Friday, September 11, 2009

Do you remember the day?

For every generation there is an iconic day. For my husband it is the day of the moon walk. He remembers watching it in his house in Cuba as a 4 year old. I can see him sitting watching on that old TV looking very much the way Boyo looks but probably with a better tan.

But for me, my iconic day is Sept. 11, 2001. And like everyone else today I think back to where I was when I heard. I was 8 months pregnant working at Catholic University in Washington DC. Hubby was home on sabbatical watching the talking heads on CNN. He called me at work and told me about the first plane. Honestly my first thought was "What a terrible accident, I wonder what was wrong with the plane?" Followed by a brief prayer to protect the people and that there wasn't a child care center in the building. When hubby called back a little while later, he said there was a second accident, and still confused (like many women with a baby in their belly- my mind worked oddly) I thought, "Guess that pilot shouldn't have been rubber-necking the other crash." Then hubby said it was terrorism and he was coming to get me.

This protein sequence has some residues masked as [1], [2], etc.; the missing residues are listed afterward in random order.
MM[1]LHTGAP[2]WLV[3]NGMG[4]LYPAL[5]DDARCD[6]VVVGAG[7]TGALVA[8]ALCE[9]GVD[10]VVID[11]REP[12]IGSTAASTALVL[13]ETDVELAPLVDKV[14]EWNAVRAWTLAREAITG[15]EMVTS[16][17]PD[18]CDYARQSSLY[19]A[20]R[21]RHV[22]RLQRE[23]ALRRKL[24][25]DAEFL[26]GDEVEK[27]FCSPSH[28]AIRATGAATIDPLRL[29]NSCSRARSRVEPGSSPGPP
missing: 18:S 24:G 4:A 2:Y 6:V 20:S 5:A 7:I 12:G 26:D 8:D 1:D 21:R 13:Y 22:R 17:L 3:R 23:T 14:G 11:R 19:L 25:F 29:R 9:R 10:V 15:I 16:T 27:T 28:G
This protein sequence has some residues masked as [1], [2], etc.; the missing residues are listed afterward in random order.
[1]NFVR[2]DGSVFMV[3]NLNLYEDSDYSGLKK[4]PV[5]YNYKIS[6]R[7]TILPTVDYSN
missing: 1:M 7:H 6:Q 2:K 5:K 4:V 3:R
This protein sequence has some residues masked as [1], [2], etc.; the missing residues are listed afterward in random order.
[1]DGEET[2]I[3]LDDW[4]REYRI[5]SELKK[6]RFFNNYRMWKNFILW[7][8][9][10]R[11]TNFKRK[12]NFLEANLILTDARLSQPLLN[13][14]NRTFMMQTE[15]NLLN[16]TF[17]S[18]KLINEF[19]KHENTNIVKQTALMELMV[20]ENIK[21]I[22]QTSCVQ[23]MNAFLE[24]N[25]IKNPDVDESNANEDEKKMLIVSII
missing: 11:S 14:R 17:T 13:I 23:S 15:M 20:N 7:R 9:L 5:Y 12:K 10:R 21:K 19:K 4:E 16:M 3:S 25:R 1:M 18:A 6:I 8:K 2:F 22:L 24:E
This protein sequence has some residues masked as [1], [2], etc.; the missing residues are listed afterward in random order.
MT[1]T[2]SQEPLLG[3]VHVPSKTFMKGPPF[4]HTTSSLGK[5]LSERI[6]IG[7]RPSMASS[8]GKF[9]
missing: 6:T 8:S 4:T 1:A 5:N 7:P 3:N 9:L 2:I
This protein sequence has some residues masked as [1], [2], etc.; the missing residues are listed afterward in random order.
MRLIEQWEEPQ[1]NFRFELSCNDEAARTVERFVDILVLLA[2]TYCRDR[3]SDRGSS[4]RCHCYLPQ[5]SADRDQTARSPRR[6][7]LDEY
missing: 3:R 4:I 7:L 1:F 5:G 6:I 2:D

By the time the towers fell and cell service was cut, the University gathered in the main hall with the priests and there was a prayer service going on. All of the staff and I were in the balcony watching and praying when a call came into the receptionist desk. It was hubby and he was downstairs.

It is a terrible feeling seeing the destruction of hate while holding a new life in your belly. On one hand there is terror but the other hand is hope. Can I protect this baby? What will his life be like? Will he grow to be an adult or will hate cut him down like so many others? Or will my child make the difference? Will he find a way to solve these problems? Will he grow up as a protector to the people he loves?

Two years later when September 11th rolled around again, I again held a new life, this time a 7 day old baby girl but my feelings were different. There was still the terror, but it was a more common new baby terror. But with the strides our country had made in only 2 years I was hopeful. I knew my daughter would have a good chance, I prayed that neither of my children would ever be touched by hate. And as a sat feeding Girlie, I remember marvelling at the loss so many had felt and the pride at what had been accomplished since then.

Now 8 years later, I still pray for those families. That they have found peace, that all the mothers who had newborns or were pregnant with their husbands in the towers have found a way to survive and to thrive. But most of all, I pray that something like this never happens again.

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